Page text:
(And by the way – to illustrate why it is important to revisit your genealogical discoveries from time to time, I just realized that the person named at line 29 on this page – Nicola Scocciamarra – is coming to America to visit his uncle Ciro Giorgio of Dunbar PA. I need to revisit the family tree but my guess is that this would be the son of one of Ciro and Adriano’s sisters who stayed in Italy. This adds an important bit of information to help verify family connections that are indicated  in the Italian genealogy records I’ve seen.)

Nick George's Death Certificate

Nick George’s Death Certificate

Even though Adriano left Pennsylvania in 1912, (leaving behind Custode and their eight children) Nick stayed in PA for the rest of his life. His youngest daughter Irene has shared many recollections about her father. He sounds like a fun-loving guy. He worked hard, wrote songs and  made wine in his basement. I would really love to taste some of Nick George’s homemade wine! Nick died in 1974 of stomach cancer.

Counting Adriano, his first wife Marianna and their son Nick – we’re at 3.


Wedding Picture – Nick George and Mary Giampaolo 1915

Nick married Mary Giampaolo who was born in Pennsylvania to parents who came from Italy. Nick and Mary had six children: Andrew, Frank, Anthony, Marian, Nick and Irene. I’m not up to speed on all of Nick’s children or how many times they married, so to keep our counting simple, let’s add one spouse for each of them, plus Nick’s only wife Mary, and we’re now at 16. (Coincidentally and supporting the idea that Italian immigrants were a close-knit bunch, Mary’s older sister was married to Guiseppe Iacobucci.  They were both born in Italy but married in New Castle PA in on September 20, 1896.)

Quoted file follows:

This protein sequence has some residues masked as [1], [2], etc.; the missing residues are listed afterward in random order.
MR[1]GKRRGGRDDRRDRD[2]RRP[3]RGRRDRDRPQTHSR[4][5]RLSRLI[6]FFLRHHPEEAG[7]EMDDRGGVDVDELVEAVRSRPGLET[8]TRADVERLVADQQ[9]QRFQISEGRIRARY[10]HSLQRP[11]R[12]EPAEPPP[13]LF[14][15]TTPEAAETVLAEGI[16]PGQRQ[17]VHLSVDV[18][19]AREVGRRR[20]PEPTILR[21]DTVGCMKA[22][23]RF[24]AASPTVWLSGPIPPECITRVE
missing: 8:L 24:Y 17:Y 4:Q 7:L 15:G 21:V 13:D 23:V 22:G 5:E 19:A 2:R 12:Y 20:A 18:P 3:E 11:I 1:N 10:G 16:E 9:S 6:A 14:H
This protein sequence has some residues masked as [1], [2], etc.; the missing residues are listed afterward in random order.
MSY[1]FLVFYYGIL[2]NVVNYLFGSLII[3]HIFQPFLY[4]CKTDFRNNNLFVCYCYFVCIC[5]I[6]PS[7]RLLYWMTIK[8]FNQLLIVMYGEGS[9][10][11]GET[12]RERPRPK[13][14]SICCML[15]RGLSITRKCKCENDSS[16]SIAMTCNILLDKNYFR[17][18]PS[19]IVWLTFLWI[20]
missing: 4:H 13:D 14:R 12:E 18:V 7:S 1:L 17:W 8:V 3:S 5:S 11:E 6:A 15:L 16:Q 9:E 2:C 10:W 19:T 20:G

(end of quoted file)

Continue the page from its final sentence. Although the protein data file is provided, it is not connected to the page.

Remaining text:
I do know that Irene Veri, Nick’s youngest daughter, is the only one of Nick’s children still living. I also know that she has an amazing memory and I am deeply indebted to her for sharing so many personal recollections. She is an amazing hostess, a devoted grandmother and SHARP as a tack!

At some point not too long after Adriano’s first wife died, he left Castel di Sangro, presumably leaving his young son Nick, with relatives. Although I’ve yet to find his original immigration records, by 1897 or 98, he was living in Pittsburgh. I have assumed that Adriano met Custode in Pittsburgh, but some family members heard that they came to America together. Whatever the case, they married in Pittsburgh in February 1899. Details of Marriage License

Wedding Photo 1899

Wedding Photo 1899